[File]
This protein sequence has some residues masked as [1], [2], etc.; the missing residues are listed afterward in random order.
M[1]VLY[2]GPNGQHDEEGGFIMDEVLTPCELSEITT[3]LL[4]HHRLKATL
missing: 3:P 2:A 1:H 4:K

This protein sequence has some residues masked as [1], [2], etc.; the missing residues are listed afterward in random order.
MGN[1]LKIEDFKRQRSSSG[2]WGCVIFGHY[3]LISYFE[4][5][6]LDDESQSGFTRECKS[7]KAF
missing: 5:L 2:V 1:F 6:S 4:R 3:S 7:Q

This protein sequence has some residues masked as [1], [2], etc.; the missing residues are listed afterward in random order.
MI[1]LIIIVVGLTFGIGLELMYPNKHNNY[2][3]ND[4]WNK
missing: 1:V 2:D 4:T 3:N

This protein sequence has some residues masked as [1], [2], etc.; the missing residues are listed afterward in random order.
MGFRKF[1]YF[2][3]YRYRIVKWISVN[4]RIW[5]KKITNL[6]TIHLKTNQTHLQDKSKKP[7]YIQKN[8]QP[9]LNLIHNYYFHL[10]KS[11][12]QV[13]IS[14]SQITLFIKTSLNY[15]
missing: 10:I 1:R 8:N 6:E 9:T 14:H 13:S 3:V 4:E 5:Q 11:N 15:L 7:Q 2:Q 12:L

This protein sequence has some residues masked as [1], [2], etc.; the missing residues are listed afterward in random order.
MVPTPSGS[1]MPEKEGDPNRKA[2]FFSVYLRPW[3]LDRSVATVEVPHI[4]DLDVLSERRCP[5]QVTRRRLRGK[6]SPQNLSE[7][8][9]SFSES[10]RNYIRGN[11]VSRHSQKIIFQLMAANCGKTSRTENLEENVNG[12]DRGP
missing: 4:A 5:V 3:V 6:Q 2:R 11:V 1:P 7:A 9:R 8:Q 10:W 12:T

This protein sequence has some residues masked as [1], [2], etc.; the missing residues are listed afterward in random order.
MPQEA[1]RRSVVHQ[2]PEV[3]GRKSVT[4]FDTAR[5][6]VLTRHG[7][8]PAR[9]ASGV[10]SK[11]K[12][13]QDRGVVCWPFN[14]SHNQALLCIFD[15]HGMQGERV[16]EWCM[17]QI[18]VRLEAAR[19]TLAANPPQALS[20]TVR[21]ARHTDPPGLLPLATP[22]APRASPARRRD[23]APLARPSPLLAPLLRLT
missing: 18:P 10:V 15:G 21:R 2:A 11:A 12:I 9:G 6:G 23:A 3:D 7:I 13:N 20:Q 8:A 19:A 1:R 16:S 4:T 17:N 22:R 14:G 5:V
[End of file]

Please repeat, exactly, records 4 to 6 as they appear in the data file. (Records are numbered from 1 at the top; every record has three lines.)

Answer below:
This protein sequence has some residues masked as [1], [2], etc.; the missing residues are listed afterward in random order.
MGFRKF[1]YF[2][3]YRYRIVKWISVN[4]RIW[5]KKITNL[6]TIHLKTNQTHLQDKSKKP[7]YIQKN[8]QP[9]LNLIHNYYFHL[10]KS[11][12]QV[13]IS[14]SQITLFIKTSLNY[15]
missing: 10:I 1:R 8:N 6:E 9:T 14:H 13:S 3:V 4:E 5:Q 11:N 15:L 7:Q 2:Q 12:L

This protein sequence has some residues masked as [1], [2], etc.; the missing residues are listed afterward in random order.
MVPTPSGS[1]MPEKEGDPNRKA[2]FFSVYLRPW[3]LDRSVATVEVPHI[4]DLDVLSERRCP[5]QVTRRRLRGK[6]SPQNLSE[7][8][9]SFSES[10]RNYIRGN[11]VSRHSQKIIFQLMAANCGKTSRTENLEENVNG[12]DRGP
missing: 4:A 5:V 3:V 6:Q 2:R 11:V 1:P 7:A 9:R 8:Q 10:W 12:T

This protein sequence has some residues masked as [1], [2], etc.; the missing residues are listed afterward in random order.
MPQEA[1]RRSVVHQ[2]PEV[3]GRKSVT[4]FDTAR[5][6]VLTRHG[7][8]PAR[9]ASGV[10]SK[11]K[12][13]QDRGVVCWPFN[14]SHNQALLCIFD[15]HGMQGERV[16]EWCM[17]QI[18]VRLEAAR[19]TLAANPPQALS[20]TVR[21]ARHTDPPGLLPLATP[22]APRASPARRRD[23]APLARPSPLLAPLLRLT
missing: 18:P 10:V 15:G 21:R 2:A 11:A 12:I 9:G 6:G 23:A 3:D 7:I 13:N 20:Q 8:A 19:A 1:R 16:S 4:T 17:N 22:R 14:G 5:V